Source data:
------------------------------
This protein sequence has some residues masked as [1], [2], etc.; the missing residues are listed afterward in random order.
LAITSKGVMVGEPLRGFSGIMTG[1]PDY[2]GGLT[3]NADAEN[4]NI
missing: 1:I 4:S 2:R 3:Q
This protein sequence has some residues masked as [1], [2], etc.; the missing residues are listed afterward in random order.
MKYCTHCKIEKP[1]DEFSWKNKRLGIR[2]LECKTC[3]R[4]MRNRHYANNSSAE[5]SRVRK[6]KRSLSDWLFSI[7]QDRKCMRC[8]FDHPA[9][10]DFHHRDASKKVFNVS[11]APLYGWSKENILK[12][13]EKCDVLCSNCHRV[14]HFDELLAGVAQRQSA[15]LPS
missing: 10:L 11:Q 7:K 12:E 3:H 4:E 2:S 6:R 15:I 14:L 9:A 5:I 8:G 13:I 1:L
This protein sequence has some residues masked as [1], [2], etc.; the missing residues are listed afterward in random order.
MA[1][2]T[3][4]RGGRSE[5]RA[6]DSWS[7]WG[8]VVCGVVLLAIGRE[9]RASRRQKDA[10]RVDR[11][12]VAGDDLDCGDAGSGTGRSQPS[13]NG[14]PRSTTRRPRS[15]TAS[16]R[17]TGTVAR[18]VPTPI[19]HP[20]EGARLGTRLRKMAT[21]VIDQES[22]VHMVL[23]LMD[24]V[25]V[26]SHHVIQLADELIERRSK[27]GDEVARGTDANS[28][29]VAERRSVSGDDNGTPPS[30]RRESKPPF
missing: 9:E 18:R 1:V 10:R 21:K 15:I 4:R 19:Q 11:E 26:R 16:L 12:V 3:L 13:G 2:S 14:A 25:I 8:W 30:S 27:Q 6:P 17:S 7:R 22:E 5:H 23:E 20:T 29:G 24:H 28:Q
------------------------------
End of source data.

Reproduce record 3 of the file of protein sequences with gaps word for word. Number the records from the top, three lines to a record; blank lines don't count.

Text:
This protein sequence has some residues masked as [1], [2], etc.; the missing residues are listed afterward in random order.
MA[1][2]T[3][4]RGGRSE[5]RA[6]DSWS[7]WG[8]VVCGVVLLAIGRE[9]RASRRQKDA[10]RVDR[11][12]VAGDDLDCGDAGSGTGRSQPS[13]NG[14]PRSTTRRPRS[15]TAS[16]R[17]TGTVAR[18]VPTPI[19]HP[20]EGARLGTRLRKMAT[21]VIDQES[22]VHMVL[23]LMD[24]V[25]V[26]SHHVIQLADELIERRSK[27]GDEVARGTDANS[28][29]VAERRSVSGDDNGTPPS[30]RRESKPPF
missing: 9:E 18:R 1:V 10:R 21:K 15:I 4:R 19:Q 11:E 26:R 16:L 12:V 3:L 13:G 2:S 14:A 25:I 8:W 30:S 27:Q 6:P 17:S 7:R 22:E 5:H 23:E 20:T 29:G 24:H 28:Q